Introduction: Medicine ball throws have been used as a field based test of explosive power. However, few authors have compared medicine ball throw performance to actual power output in young people. The aim of this study was to compare backwards overhead medicine ball (BOMB) throw performance with actual power output in a group of adolescents. Materials and methods: Following parental informed consent, 47 adolescents (22 boys, 25 girls, mean age ± S.D. = 12.7 ± 1.5 years) performed the BOMB with a 3kg medicine ball, a counter movement jump (CMJ) and a weighted (7kg bar) squat jump (WSJ) in a randomized order. Power output was determined using a force platform (Kistler, Amherst, New York) and a linear position transducer (Fittech Inc, Australia) in the case of the CMJ and WSJ respectively. Results: BOMB throw distance was significantly related to CMJ peak power (r = .806, P = 0.001) and WSJ peak power (r = .632, P = 0.01). CMJ power (R2 = 0.59, F1, 46 = 66.6, P = 0.01) was a better predictor of BOMB throw distance than WSJ power (R2 = 0.39, F1, 46 = 29.9, P = 0.01). Conclusions: These results suggest that the BOMB demonstrates concurrent validity with power output of the lower body (glueteals, quadriceps, hamstrings, calves) in adolescents.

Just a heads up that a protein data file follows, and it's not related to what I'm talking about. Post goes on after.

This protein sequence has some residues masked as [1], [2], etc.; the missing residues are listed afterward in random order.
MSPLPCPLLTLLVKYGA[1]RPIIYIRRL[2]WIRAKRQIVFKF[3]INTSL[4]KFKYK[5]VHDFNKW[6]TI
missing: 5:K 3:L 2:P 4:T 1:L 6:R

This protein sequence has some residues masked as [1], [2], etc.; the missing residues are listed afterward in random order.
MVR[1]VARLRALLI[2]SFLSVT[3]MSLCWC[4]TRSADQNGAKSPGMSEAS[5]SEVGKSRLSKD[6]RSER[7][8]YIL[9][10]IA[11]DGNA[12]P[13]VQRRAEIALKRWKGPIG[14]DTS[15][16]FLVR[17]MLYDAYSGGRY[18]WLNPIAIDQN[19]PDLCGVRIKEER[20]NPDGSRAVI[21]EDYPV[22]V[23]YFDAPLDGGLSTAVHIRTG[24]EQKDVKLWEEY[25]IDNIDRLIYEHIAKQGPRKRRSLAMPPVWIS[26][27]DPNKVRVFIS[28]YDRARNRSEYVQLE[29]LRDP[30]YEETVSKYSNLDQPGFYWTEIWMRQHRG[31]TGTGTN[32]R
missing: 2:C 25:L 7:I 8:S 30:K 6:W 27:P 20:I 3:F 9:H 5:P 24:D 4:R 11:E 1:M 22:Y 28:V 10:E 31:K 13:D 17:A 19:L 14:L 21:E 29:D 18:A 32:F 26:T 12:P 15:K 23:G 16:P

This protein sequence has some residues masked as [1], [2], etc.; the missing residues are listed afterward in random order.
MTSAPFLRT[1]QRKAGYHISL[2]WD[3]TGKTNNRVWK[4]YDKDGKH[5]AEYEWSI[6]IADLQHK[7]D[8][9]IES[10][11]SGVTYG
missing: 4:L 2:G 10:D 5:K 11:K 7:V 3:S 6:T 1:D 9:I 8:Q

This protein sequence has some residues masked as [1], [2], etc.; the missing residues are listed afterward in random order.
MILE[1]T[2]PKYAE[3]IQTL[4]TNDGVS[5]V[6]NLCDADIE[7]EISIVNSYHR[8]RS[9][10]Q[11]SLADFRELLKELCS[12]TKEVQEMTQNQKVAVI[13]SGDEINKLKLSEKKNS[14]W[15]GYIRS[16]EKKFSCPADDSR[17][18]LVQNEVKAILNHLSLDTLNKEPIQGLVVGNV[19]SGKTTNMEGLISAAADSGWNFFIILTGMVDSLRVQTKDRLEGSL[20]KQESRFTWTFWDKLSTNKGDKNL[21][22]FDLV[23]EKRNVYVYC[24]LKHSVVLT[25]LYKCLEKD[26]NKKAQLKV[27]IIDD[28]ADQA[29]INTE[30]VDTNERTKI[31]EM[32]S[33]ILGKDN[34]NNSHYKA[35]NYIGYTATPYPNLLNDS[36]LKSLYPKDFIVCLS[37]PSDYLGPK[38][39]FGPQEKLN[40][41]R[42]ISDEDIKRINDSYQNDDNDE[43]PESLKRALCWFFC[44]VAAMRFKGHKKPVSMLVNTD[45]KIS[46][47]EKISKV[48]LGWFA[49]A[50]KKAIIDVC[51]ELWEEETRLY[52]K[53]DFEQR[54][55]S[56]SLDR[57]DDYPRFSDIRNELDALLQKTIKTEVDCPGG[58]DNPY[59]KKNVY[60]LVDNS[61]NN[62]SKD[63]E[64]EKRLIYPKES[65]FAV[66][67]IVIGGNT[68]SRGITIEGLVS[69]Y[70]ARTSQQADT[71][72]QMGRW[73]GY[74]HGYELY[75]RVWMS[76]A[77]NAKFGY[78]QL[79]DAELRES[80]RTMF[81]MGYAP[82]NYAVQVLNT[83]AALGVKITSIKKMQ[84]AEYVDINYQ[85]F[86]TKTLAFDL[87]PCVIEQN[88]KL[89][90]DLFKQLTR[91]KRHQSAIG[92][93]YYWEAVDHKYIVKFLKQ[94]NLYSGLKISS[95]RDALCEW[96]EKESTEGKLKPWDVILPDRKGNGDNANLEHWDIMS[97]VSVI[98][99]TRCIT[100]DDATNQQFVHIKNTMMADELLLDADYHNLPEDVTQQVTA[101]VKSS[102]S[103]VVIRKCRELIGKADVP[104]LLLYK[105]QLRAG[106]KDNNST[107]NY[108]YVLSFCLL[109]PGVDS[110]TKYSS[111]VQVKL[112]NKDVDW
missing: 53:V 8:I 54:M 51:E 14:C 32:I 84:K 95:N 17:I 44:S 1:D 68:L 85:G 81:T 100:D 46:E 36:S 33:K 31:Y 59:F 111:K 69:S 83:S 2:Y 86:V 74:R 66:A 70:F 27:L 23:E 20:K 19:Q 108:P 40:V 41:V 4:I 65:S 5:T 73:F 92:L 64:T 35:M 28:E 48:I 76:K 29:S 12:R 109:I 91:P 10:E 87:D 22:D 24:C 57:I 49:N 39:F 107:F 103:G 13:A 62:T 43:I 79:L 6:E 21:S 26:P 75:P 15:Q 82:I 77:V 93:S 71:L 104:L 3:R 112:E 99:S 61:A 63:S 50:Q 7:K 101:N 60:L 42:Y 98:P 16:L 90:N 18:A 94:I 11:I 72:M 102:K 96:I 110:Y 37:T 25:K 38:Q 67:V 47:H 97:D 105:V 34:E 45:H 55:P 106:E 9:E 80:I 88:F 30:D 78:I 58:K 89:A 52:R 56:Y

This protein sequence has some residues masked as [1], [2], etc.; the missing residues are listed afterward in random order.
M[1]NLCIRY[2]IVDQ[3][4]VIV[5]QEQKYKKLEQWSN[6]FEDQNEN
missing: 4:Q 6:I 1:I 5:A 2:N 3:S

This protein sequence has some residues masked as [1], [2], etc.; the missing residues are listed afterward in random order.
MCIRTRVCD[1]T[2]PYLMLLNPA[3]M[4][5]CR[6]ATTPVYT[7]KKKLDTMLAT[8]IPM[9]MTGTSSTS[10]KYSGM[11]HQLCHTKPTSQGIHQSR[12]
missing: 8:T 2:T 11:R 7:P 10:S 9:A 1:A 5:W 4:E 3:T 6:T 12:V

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- counter movement jump
- force platform
- squat jump
- medicine ball